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Benefits of using Twitter in Business

Apr 20, 2010   //   by Erik Olson   //   Blog, Brand Recognition, Online Marketing, Search, Social Media, Twitter  //  No Comments

For businesses, there are a number of benefits to using Twitter. Many of which deal with the real-time gathering of information. Here are some ways that businesses should be leveraging Twitter.

  1. Participating in Industry Conversation – your target audience and/or potential prospects are on Twitter where they may be discussing their frustrations or are communicating positive experiences. Why not be a part of that? Participate in the conversation when it makes sense to do so. Thinking of Twitter as the newest type of social mixer to engage with your industry.
  2. Brand Awareness – businesses can use Twitter to keep their brand top of mind. Whether you are Gene Simmons (@genesimmons) promoting an upcoming Kiss concert in Windsor, Canada or Toys R Us (@ToysRUs) promoting the latest Transformer toys, Twitter allows a business to keep their brand out there for people to engage with.
  3. Use Twitter to gain Competitive Intelligence – hey guess what? Your competitors are on Twitter. As a result you might want to consider monitoring their tweets from time to time to see what they are working on. Perhaps they are preparing to launch a new product or are opening a new branch. Heck maybe they are going through massive layoffs and an opportunity presents itself to acquire them or at least hire some of their laid off employees. Twitter can be a great environment for monitoring what the competition is doing. It can also be a great way just to see how your competition is using Twitter themselves. Perhaps you can pick up a tip or two.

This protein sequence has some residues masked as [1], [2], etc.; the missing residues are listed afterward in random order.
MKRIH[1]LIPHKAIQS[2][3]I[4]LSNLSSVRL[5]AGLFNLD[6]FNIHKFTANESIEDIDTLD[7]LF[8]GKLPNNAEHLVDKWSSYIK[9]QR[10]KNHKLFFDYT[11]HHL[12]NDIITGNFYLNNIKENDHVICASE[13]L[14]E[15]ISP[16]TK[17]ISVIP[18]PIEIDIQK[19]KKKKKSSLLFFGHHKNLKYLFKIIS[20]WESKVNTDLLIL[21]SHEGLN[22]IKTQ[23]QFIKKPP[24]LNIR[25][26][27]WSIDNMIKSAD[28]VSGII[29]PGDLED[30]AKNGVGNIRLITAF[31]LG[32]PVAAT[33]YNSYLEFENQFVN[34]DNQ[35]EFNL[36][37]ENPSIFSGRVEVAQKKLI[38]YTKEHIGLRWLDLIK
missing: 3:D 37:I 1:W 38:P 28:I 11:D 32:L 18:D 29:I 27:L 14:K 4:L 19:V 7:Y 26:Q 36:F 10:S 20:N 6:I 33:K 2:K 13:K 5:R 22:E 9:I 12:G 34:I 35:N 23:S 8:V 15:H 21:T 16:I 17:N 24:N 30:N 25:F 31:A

4. Engage with your target audience – Twitter allows you to interact with potential prospects and your target audience. While you do not want to be "in their face" all of the time, Twitter does allow you to engage with these people by re-tweeting their posts or responding to something that they may have tweeted about, which leads us to …
  5. Online Reputation Management – information on Twitter breaks quickly. The reported death of Michael Jackson on June 25th, was one example of this. Businesses can use Twitter to monitor what is being said about their brand almost in real-time. If someone had a negative experience with your brand, chances are they may tweet about it. If so, work to address the issues and communicate the fact that you are doing so. Remember Twitter is a social environment so transparency and honesty can be a good thing.
  6. Promote your Blog Content – if your company has a corporate blog or various blogs, you can use Twitter to promote your blog content. Heck you can set up a feed to automatically post your blog post URLs directly to Twitter.
  7. Twitter and Mobile – because Twitter is so simple to use and is limited to 140 characters, mobile use with Twitter is also easy. You can both send and receive updates what you and your friends are doing on the go using a simple SMS. Twitter can be a great mobile communication tool. As we know in business, this can be a pretty powerful thing.